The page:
iVANA has a bigger mission when it comes to her music as well. She has made it apparent that mending the relationship between race and music; more specifically, the dynamics of her race as a black person and the genres of alternative/indie music is something that is important to her.

My biggest thing right now is trying to pave the way in this predominantly white genre of music. You rarely see any black people in it. So I want to say we do have a voice and we are equally as good. Even more. Even better. That's why I always say Santigold, I always refer to her when they're like, “who's your biggest influence,?”... and I'm like Santigold, for life. Like she really made a name for herself. And it's stuck, she's known.

I read online, how you said that your music defies racial boundaries. What do you mean by that? Racial boundaries in terms of music and what's conventional?

Yeah. Because I've gotten a lot of positive feedback, and negative feedback back and I'm just like, sometimes I feel like the negative feedback is kind of biased. And I'm just like I see the other people that you're posting. Music is subjective, obviously, but I'm like, why does your roster have no people of color, let alone black people, on it, ever? So I feel like they're just so much harsher when it comes to critiquing my music.

I’m glad you mentioned this because I wanted to ask you if you feel like a lot of people have this expectation of sound from you, and once they hear your music, it’s shocking?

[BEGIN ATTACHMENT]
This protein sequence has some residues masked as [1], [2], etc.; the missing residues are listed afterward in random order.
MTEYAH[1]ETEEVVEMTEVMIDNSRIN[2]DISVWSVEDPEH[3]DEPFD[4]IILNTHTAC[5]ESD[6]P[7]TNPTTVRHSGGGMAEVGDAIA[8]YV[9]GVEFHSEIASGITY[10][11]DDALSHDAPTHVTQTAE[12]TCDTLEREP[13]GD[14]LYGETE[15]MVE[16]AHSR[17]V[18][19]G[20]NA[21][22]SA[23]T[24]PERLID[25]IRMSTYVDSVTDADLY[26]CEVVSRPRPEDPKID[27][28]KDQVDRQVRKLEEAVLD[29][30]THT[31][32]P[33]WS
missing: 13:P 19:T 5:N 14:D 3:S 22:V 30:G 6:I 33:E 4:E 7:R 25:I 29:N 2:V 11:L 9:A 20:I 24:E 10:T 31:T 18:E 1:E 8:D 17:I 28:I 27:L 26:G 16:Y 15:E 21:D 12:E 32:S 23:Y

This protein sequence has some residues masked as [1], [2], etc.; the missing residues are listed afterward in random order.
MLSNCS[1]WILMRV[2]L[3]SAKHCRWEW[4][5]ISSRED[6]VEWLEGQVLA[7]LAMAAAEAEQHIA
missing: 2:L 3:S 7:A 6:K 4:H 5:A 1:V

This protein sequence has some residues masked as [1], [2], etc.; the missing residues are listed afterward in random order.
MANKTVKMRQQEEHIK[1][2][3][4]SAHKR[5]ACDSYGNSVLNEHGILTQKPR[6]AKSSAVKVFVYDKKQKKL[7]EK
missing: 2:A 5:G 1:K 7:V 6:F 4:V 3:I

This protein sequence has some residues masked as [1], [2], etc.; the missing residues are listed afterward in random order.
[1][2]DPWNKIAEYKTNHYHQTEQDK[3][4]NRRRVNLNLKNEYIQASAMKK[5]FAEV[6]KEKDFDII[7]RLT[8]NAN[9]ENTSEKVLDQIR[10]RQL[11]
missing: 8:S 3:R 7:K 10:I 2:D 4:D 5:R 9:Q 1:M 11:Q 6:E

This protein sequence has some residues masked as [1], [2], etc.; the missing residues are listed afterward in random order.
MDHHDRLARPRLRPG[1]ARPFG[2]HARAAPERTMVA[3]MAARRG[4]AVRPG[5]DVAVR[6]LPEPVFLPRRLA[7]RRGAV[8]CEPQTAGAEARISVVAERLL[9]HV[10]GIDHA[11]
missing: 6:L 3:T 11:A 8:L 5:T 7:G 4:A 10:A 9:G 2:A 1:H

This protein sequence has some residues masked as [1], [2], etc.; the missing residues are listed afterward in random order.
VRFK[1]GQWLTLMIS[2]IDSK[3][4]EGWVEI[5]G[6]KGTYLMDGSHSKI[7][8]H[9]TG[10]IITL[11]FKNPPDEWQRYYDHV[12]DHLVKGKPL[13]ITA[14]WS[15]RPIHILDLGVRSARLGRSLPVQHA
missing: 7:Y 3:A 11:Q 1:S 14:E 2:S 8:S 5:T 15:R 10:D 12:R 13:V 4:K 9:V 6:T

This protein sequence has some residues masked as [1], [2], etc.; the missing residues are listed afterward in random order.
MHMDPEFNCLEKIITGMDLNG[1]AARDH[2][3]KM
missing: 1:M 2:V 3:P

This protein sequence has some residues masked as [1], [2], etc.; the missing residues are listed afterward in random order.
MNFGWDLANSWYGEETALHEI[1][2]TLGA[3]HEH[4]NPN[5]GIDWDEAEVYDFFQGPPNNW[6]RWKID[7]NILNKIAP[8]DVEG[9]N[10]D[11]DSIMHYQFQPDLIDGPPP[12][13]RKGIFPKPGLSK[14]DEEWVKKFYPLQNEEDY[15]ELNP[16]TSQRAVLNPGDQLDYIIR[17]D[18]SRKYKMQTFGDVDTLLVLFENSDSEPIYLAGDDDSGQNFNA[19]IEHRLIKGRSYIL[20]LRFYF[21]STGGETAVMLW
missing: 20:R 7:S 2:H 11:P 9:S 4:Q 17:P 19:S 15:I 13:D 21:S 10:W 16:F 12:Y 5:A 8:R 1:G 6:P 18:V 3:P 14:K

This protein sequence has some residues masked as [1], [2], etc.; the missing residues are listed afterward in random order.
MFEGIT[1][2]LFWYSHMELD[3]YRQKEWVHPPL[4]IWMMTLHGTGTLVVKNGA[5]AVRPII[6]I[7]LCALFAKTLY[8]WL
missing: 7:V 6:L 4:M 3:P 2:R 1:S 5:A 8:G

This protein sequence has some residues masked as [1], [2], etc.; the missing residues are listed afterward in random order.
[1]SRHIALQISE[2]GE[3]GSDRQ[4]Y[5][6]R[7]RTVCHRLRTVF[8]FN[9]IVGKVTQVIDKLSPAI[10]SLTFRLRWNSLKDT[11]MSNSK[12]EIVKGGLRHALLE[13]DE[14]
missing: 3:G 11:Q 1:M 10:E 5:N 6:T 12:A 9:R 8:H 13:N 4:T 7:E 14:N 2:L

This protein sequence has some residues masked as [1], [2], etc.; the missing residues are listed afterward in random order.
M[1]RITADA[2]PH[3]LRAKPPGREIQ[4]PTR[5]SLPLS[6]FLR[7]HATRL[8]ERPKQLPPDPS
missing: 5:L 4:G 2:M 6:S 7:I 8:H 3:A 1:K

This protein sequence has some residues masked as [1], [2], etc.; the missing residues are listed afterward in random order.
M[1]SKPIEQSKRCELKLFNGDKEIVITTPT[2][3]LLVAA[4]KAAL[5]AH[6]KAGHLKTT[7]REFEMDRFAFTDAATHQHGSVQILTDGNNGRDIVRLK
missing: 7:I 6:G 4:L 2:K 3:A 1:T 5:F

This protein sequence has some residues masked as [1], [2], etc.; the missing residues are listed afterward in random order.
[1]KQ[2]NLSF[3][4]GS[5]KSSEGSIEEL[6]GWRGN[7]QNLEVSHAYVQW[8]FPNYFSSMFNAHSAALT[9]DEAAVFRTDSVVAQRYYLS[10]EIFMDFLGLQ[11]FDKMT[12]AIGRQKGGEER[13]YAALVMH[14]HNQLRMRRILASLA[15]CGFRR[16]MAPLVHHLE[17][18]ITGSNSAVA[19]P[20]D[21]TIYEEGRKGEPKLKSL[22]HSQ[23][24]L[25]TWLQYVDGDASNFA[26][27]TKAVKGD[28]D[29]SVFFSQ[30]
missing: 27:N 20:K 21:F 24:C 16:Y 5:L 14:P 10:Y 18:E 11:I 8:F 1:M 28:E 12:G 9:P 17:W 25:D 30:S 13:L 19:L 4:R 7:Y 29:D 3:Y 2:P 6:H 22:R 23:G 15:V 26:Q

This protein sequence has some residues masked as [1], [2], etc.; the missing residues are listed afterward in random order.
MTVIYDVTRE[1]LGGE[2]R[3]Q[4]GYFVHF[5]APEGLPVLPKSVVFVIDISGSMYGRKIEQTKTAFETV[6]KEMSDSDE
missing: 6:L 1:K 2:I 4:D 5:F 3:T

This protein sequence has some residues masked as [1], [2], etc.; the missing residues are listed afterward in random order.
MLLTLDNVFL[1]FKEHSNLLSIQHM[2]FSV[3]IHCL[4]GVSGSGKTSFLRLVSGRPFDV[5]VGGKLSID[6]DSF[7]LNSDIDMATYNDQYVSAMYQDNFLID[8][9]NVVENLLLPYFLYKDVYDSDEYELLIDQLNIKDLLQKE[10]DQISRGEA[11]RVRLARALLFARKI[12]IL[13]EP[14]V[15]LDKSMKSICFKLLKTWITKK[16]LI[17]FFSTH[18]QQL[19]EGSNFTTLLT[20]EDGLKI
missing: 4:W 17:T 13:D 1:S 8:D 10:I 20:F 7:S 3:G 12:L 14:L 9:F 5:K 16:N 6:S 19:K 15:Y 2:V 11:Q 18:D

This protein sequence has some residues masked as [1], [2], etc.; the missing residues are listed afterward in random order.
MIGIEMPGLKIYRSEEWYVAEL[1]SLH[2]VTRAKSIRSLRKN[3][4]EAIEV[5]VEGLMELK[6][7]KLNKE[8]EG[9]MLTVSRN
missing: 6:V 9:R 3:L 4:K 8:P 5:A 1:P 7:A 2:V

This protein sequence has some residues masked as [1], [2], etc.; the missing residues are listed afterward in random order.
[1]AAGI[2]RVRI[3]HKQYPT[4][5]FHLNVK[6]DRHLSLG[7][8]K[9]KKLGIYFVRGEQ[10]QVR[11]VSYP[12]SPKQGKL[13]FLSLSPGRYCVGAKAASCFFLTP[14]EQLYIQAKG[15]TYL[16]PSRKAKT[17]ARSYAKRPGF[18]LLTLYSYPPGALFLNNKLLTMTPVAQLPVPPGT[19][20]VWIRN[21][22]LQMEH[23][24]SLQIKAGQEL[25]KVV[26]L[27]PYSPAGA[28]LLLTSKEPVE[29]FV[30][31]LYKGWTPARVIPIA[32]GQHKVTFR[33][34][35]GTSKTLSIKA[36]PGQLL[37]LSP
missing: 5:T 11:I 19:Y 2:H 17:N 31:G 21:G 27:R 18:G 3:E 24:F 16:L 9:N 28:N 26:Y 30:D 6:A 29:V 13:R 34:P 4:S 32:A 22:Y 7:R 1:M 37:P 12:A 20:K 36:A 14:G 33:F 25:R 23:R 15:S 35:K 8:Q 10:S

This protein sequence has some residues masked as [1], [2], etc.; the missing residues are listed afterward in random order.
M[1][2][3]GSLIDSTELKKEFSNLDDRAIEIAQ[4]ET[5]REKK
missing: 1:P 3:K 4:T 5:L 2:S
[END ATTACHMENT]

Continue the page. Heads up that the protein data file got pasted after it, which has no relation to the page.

Yeah, it's crazy. Like, I remember I got booked for a show that I eventually dropped, because I was like, these people who booked me definitely did not listen to my music. Because I swear I think they thought I was like an r&b artist or rapper, because the entire bill was all black, but they were all rappers. And then it was me. And it was white people who ran the show. It was so random. And it's happened a lot. Oh my god, I had like, even a write up too once. They were like “this R&B artist iVANA…” And I was like, "R&B? Girl you did not listen to the songs because this is not R&B.” What about me gave R&B Like, yeah, I listen to it. But just because I'm black does not mean I only make that style of music.


iVANA’s music feels like a cacophony of familiar sounds that produces something refreshing, which I feel like most audiences that enjoy this genre of music would appreciate. Her vocalization is varied and dynamic, producing a unique and ethereal/euphoric world to get lost in.

Your songs “Daydream” and “YO-YO” are featuring an artist, Brodie Harvey, and I was wondering, is this person a big collaborator of yours or someone that you work closely with? And I just want to hear more about your process.

Yeah, so that is my boyfriend's slash producer. He helps me make most of my music and mixes it and masters it. I would say my best songs are daydream and lovely to meet you. I love “Daydream” and “Lovely to meet you” because both those songs happened on a whim when we were at the studio, literally both times separate dates at like one AM after partying. And we were like, okay, let's just make one more song. I did “Daydream” in one take and I did “Lovely to Meet You” in one take… And then that was it.

Would you say that your best songs are your favorite?

Yes I would! I was so shocked when I heard “Lovely to Meet You” back [after being mastered] the first time. I was like, wow, this is literally the exact type of music I want to make! The songs in between Daydream and “ Lovely to Meet You” were kind of just experimental. “Lovely To Meet You” is the direction I'm definitely moving in right now.

I had also read somewhere that a lot of your music lyrically, or even sonically is inspired by your childhood or your inner child. I feel like I see that a lot with the songs “Can’t” and “YO-YO”